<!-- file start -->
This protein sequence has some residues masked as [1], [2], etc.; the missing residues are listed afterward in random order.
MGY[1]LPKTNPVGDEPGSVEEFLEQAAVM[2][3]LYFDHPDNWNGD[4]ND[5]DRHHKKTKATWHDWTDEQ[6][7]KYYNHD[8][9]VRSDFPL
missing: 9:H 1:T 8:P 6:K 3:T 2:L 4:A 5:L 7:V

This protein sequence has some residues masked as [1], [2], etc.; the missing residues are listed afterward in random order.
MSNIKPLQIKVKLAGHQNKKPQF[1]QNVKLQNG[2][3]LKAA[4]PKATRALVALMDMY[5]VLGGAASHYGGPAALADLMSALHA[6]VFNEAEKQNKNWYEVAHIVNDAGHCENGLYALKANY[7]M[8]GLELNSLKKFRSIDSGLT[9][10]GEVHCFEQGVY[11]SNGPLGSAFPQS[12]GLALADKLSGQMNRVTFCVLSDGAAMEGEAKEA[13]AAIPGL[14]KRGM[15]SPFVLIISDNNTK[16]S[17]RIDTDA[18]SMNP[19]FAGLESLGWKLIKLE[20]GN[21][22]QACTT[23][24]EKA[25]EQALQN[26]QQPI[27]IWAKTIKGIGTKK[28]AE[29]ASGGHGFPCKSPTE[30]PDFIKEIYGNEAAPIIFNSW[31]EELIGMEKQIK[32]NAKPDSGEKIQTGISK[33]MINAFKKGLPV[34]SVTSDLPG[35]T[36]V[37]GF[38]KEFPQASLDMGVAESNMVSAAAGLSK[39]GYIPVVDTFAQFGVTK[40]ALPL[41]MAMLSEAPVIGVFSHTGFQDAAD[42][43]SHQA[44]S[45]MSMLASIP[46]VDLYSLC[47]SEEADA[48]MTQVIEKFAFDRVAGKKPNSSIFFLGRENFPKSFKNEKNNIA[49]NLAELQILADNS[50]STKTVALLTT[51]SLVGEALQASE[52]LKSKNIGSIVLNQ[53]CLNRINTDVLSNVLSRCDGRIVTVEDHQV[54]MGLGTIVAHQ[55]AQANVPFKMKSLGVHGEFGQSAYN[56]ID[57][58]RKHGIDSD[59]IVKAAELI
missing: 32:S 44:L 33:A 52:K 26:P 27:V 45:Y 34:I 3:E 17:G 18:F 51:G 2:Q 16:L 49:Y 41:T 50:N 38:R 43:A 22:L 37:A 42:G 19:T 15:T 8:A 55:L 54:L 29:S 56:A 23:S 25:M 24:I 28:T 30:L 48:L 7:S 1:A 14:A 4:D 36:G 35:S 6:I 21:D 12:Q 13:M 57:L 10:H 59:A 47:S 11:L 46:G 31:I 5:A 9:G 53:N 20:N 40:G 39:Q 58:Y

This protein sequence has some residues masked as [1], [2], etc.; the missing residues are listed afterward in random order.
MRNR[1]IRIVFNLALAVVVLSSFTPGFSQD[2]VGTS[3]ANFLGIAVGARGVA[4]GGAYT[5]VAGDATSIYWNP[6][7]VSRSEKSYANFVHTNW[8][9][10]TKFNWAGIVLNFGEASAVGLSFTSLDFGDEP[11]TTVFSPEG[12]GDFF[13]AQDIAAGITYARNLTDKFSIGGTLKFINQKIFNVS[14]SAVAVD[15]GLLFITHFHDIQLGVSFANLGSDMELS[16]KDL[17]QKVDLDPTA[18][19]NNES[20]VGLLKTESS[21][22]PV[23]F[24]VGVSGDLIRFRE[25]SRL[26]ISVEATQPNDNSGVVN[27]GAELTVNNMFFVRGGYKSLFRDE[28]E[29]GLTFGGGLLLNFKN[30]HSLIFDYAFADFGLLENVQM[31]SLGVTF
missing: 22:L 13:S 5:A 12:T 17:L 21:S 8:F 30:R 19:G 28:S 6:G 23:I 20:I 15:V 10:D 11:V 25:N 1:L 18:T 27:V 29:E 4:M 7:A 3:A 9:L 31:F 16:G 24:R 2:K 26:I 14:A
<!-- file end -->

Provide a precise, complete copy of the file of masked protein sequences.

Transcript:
This protein sequence has some residues masked as [1], [2], etc.; the missing residues are listed afterward in random order.
MGY[1]LPKTNPVGDEPGSVEEFLEQAAVM[2][3]LYFDHPDNWNGD[4]ND[5]DRHHKKTKATWHDWTDEQ[6][7]KYYNHD[8][9]VRSDFPL
missing: 9:H 1:T 8:P 6:K 3:T 2:L 4:A 5:L 7:V

This protein sequence has some residues masked as [1], [2], etc.; the missing residues are listed afterward in random order.
MSNIKPLQIKVKLAGHQNKKPQF[1]QNVKLQNG[2][3]LKAA[4]PKATRALVALMDMY[5]VLGGAASHYGGPAALADLMSALHA[6]VFNEAEKQNKNWYEVAHIVNDAGHCENGLYALKANY[7]M[8]GLELNSLKKFRSIDSGLT[9][10]GEVHCFEQGVY[11]SNGPLGSAFPQS[12]GLALADKLSGQMNRVTFCVLSDGAAMEGEAKEA[13]AAIPGL[14]KRGM[15]SPFVLIISDNNTK[16]S[17]RIDTDA[18]SMNP[19]FAGLESLGWKLIKLE[20]GN[21][22]QACTT[23][24]EKA[25]EQALQN[26]QQPI[27]IWAKTIKGIGTKK[28]AE[29]ASGGHGFPCKSPTE[30]PDFIKEIYGNEAAPIIFNSW[31]EELIGMEKQIK[32]NAKPDSGEKIQTGISK[33]MINAFKKGLPV[34]SVTSDLPG[35]T[36]V[37]GF[38]KEFPQASLDMGVAESNMVSAAAGLSK[39]GYIPVVDTFAQFGVTK[40]ALPL[41]MAMLSEAPVIGVFSHTGFQDAAD[42][43]SHQA[44]S[45]MSMLASIP[46]VDLYSLC[47]SEEADA[48]MTQVIEKFAFDRVAGKKPNSSIFFLGRENFPKSFKNEKNNIA[49]NLAELQILADNS[50]STKTVALLTT[51]SLVGEALQASE[52]LKSKNIGSIVLNQ[53]CLNRINTDVLSNVLSRCDGRIVTVEDHQV[54]MGLGTIVAHQ[55]AQANVPFKMKSLGVHGEFGQSAYN[56]ID[57][58]RKHGIDSD[59]IVKAAELI
missing: 32:S 44:L 33:A 52:K 26:P 27:V 45:Y 34:I 3:E 17:G 18:F 51:G 2:Q 16:L 49:Y 41:T 50:N 38:R 43:A 22:L 37:A 42:G 19:T 15:T 8:A 55:L 54:L 29:S 56:A 23:S 25:M 24:I 28:T 30:L 48:L 7:S 1:A 14:A 4:D 36:G 35:S 6:I 21:D 12:Q 13:M 57:L 10:H 59:A 47:S 11:L 46:G 31:I 5:A 9:G 53:N 20:N 40:G 39:Q 58:Y

This protein sequence has some residues masked as [1], [2], etc.; the missing residues are listed afterward in random order.
MRNR[1]IRIVFNLALAVVVLSSFTPGFSQD[2]VGTS[3]ANFLGIAVGARGVA[4]GGAYT[5]VAGDATSIYWNP[6][7]VSRSEKSYANFVHTNW[8][9][10]TKFNWAGIVLNFGEASAVGLSFTSLDFGDEP[11]TTVFSPEG[12]GDFF[13]AQDIAAGITYARNLTDKFSIGGTLKFINQKIFNVS[14]SAVAVD[15]GLLFITHFHDIQLGVSFANLGSDMELS[16]KDL[17]QKVDLDPTA[18][19]NNES[20]VGLLKTESS[21][22]PV[23]F[24]VGVSGDLIRFRE[25]SRL[26]ISVEATQPNDNSGVVN[27]GAELTVNNMFFVRGGYKSLFRDE[28]E[29]GLTFGGGLLLNFKN[30]HSLIFDYAFADFGLLENVQM[31]SLGVTF
missing: 22:L 13:S 5:A 12:T 17:L 21:S 8:F 30:R 19:G 28:S 6:G 23:I 20:I 15:V 10:D 11:V 25:N 1:L 18:T 27:V 29:E 4:M 7:A 3:A 9:L 31:F 16:G 24:R 2:K 26:I 14:A